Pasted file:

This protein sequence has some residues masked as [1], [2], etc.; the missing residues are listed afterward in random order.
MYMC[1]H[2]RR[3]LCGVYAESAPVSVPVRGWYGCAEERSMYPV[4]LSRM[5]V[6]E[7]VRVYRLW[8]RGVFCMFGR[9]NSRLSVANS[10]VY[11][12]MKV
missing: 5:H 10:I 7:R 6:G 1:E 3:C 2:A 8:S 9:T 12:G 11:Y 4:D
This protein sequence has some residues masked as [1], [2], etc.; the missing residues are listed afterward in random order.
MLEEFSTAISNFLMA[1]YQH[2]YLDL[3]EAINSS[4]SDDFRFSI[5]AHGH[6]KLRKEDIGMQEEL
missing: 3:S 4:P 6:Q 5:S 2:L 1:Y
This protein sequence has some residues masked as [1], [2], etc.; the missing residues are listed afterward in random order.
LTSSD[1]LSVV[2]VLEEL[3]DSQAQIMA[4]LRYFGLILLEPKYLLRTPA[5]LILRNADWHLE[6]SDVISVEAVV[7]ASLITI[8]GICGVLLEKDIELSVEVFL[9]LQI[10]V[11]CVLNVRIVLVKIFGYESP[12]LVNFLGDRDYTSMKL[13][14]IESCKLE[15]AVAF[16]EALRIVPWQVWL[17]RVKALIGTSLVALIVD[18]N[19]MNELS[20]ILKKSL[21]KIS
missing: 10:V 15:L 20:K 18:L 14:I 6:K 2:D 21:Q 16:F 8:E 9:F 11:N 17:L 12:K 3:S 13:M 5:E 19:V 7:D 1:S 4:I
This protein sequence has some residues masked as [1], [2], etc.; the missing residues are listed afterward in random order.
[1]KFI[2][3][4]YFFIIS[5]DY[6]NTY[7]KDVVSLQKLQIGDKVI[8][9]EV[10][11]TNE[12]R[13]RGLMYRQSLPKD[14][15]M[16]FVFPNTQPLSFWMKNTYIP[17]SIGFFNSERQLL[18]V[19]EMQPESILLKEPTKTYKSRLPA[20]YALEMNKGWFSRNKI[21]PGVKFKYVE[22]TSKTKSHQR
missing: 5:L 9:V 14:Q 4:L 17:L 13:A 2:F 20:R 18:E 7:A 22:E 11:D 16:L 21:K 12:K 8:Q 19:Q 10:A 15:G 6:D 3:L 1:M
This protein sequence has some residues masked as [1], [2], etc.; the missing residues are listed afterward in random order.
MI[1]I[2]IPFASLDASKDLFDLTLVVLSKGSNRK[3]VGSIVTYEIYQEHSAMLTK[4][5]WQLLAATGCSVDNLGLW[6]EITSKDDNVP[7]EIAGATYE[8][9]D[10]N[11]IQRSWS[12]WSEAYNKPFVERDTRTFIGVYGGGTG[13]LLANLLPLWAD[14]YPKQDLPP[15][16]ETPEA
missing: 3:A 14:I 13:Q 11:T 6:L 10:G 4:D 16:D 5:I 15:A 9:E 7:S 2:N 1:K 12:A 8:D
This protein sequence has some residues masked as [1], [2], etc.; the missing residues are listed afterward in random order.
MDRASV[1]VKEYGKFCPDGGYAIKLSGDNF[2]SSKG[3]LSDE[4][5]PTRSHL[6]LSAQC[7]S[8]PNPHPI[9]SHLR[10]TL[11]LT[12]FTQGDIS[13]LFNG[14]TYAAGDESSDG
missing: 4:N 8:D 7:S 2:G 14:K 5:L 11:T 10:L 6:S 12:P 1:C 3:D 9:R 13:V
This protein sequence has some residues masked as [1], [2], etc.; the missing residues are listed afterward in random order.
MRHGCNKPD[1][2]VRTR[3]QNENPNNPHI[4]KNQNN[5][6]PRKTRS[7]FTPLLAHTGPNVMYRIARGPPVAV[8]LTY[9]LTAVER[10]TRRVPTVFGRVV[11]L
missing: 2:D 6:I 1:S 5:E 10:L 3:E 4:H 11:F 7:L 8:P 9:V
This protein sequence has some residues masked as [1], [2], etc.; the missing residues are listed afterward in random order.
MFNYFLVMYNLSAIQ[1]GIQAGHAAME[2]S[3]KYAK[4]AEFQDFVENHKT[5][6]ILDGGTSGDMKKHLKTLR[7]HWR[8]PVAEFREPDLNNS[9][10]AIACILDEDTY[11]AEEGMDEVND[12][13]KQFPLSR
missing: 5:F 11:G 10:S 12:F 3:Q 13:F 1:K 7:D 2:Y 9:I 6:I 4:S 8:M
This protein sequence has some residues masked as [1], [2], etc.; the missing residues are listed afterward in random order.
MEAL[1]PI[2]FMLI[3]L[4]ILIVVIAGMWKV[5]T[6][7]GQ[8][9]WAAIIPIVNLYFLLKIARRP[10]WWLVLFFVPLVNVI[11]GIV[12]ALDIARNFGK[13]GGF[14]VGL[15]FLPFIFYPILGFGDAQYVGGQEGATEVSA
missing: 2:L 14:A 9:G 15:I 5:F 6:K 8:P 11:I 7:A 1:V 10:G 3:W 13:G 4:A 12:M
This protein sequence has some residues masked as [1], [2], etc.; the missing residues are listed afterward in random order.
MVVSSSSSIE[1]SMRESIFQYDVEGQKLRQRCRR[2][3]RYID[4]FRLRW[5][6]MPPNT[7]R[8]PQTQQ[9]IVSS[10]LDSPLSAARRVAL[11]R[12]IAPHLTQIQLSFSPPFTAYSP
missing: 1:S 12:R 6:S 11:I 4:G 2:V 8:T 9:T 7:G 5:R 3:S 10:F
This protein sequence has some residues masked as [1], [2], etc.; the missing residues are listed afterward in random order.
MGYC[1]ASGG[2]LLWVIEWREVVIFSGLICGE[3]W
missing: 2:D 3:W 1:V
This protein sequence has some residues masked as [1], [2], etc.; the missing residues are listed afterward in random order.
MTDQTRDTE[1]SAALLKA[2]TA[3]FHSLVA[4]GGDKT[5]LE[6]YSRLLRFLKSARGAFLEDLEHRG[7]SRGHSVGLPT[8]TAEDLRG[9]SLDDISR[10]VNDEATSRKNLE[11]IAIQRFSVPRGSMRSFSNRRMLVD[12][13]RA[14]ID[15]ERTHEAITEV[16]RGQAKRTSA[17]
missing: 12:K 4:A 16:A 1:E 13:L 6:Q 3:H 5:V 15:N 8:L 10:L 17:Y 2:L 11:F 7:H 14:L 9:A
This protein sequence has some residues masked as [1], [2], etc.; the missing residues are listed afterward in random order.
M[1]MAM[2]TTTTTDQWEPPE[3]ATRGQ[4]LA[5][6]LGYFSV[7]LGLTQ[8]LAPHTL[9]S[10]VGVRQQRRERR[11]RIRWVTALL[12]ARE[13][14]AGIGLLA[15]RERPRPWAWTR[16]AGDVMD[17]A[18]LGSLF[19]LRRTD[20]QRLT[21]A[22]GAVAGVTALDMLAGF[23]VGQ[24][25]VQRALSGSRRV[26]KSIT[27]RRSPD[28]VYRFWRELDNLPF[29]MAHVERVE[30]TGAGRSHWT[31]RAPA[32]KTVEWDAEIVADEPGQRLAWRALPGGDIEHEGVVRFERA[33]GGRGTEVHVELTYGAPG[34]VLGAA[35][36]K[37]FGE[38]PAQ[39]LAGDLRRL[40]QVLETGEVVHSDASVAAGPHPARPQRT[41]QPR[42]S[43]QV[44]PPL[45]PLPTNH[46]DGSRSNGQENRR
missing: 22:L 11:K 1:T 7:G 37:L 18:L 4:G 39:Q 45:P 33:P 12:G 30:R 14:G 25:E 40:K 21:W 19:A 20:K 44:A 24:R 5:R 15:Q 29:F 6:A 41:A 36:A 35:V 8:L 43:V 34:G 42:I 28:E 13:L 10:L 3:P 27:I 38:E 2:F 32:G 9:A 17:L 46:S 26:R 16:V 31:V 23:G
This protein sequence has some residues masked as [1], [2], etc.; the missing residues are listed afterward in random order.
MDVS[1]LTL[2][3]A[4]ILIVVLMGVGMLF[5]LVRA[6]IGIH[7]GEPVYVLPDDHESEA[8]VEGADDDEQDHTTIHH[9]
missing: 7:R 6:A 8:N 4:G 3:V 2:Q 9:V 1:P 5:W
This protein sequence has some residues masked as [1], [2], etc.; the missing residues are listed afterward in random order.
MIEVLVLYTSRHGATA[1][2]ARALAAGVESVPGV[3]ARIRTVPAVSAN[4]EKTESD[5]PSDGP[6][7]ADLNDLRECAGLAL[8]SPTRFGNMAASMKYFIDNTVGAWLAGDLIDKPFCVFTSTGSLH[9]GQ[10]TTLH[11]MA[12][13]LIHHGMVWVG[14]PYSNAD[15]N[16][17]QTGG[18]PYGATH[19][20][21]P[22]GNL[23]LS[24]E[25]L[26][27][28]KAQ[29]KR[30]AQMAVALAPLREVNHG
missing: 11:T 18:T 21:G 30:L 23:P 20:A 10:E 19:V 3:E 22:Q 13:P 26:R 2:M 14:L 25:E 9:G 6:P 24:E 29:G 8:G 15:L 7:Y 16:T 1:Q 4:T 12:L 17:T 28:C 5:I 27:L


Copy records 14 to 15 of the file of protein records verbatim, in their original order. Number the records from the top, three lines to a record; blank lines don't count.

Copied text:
This protein sequence has some residues masked as [1], [2], etc.; the missing residues are listed afterward in random order.
MDVS[1]LTL[2][3]A[4]ILIVVLMGVGMLF[5]LVRA[6]IGIH[7]GEPVYVLPDDHESEA[8]VEGADDDEQDHTTIHH[9]
missing: 7:R 6:A 8:N 4:G 3:V 2:Q 9:V 1:P 5:W
This protein sequence has some residues masked as [1], [2], etc.; the missing residues are listed afterward in random order.
MIEVLVLYTSRHGATA[1][2]ARALAAGVESVPGV[3]ARIRTVPAVSAN[4]EKTESD[5]PSDGP[6][7]ADLNDLRECAGLAL[8]SPTRFGNMAASMKYFIDNTVGAWLAGDLIDKPFCVFTSTGSLH[9]GQ[10]TTLH[11]MA[12][13]LIHHGMVWVG[14]PYSNAD[15]N[16][17]QTGG[18]PYGATH[19][20][21]P[22]GNL[23]LS[24]E[25]L[26][27][28]KAQ[29]KR[30]AQMAVALAPLREVNHG
missing: 11:T 18:T 21:G 30:L 23:P 20:A 10:E 19:V 3:E 22:Q 13:P 26:R 2:M 14:L 25:E 9:G 6:P 24:E 29:G 8:G 15:L 7:Y 16:T 1:Q 4:T 12:L 17:T 28:C 5:I 27:L